Drunken Noodles (Pad Kee Mao)

Drunken Noodles (Pad kee mao ผัดขี้เมา) is a Thai noodle stir fry made with your choice of protein and veggies bathed in the most irresistible Thai basil sauce that’s surprisingly quick and easy to make at home! (despite the name, there is no alcohol in the recipe 😉.)

Thai Drunken Noodles (Pad Kee Mao) is cult-favorite Thai street food and one of my personal favorite Thai dishes. Today, I’m going to teach you how to make it at home with step-by-step photos, tips and tricks and a pantry friendly sauce!  This Drunken Noodles recipe is a soft tangle of chewy wide rice noodles, chicken (or sub your favorite protein), and veggies enveloped in a potent, savory, slightly-sweet, and however-spicy-you-prefer sauce, laced with plenty of aromatic basil. This Pad Kee Mao recipe boasts the big signature flavors and contrasting textures you know, love and expect from Drunken Noodles, but is made with versatile pantry friendly ingredients and YOU can customize the heat!

It’s no secret that Thai food is my favorite cuisine to eat and to make! If you’re a fan of Thai food, you’ll love my Pad See Ew, Pad Thai, Panang Curry, Thai Basil Chicken,  Red CurryYellow Curry, Green Curry (taste the rainbow!) Thai Basil ChickenCoconut Curry ChickenTom Yum Soup, Thai Noodle Soup and Tom Kha Gai.

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This is a detailed post all about Thai Drunken Noodles and everything you need to know to be successful at making the recipe at home. You can read on or use the “jump to recipe” button at the top of the post to skip directly to the recipe card.

showing how to make Drunken Noodles (Pad Kee Mao) recipe by stir frying the noodles with the sauce in a wok

WHAT are drunken noodles?

Drunken Noodles are a popular, traditional Thai stir fry made with wide rice noodles, fresh veggies (typically onions, bell peppers, baby corn and tomatoes) and your choice of protein (ground pork, shrimp and chicken are all popular).  But what truly sets Thai Drunken Noodles apart is the sauce. The noodles are doused in a fiery, tangy, slightly sweet sauce made with Thai chilies, oyster sauce, soy sauce, fish sauce, rice vinegar and sugar then bolstered with loads of brilliantly fragrant, anise flavored Thai holy basil.  It’s a dizzyingly delicious combination that will leave you spellbound – and grateful you can whip up another batch in just over 30 minutes.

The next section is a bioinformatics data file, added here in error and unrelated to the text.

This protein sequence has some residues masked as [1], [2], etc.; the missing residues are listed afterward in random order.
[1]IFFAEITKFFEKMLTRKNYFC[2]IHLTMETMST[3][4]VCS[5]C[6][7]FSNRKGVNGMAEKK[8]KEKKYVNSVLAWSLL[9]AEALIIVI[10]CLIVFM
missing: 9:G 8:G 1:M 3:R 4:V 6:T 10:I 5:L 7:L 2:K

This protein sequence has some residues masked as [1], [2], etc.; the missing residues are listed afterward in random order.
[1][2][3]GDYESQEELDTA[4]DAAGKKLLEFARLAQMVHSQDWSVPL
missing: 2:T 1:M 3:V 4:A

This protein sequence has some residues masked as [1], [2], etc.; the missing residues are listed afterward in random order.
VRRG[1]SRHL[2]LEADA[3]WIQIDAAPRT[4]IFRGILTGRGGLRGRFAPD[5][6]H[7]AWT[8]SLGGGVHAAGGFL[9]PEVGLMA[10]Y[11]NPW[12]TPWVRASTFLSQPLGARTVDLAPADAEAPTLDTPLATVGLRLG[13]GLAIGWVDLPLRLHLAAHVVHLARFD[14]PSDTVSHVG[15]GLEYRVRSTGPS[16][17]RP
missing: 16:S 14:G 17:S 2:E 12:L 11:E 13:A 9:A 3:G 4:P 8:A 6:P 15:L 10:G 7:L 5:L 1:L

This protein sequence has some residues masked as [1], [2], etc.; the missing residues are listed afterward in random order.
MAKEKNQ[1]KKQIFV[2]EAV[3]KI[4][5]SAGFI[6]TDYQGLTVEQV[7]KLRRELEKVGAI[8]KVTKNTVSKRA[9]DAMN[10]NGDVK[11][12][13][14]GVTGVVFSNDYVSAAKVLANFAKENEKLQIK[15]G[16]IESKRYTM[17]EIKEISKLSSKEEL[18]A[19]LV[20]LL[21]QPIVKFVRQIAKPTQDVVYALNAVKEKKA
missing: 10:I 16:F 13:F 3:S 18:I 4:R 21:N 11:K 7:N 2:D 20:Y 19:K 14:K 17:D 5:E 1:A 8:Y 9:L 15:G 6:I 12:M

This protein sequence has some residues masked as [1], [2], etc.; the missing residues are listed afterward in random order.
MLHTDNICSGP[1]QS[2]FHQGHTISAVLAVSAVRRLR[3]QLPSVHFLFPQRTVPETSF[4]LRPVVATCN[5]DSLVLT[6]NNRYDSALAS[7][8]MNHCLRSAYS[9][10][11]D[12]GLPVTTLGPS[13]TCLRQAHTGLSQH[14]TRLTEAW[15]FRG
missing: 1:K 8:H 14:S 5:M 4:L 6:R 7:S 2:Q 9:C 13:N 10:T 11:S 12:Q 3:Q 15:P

Where did Drunken Noodles Come From?

Thai Drunken Noodles is an Asian “fusion food” favorite.  It combines the technique of stir-frying noodles borrowed from Chinese immigrants with the taste of Thailand, specifically Thai chilies and Thai holy basil.

Thai noodles dishes such as Pad Kee Mao, Pad Thai and Pad See Ew became popular in World War II when Thailand was facing a rice shortage.  Rice noodles, on the other hand, were in abundance so the Thai government encouraged the substitution of rice with rice noodles.  The citizens mixed rice noodles with various vegetables and proteins resulting in new inexpensive, instant classics that the world has been enjoying ever since.

Today, Drunken Noodles is one of the most popular Thai dishes in Thailand sold by street vendors and in restaurants throughout the country and in most every Thai restaurant across the United States – because it is AMAZING!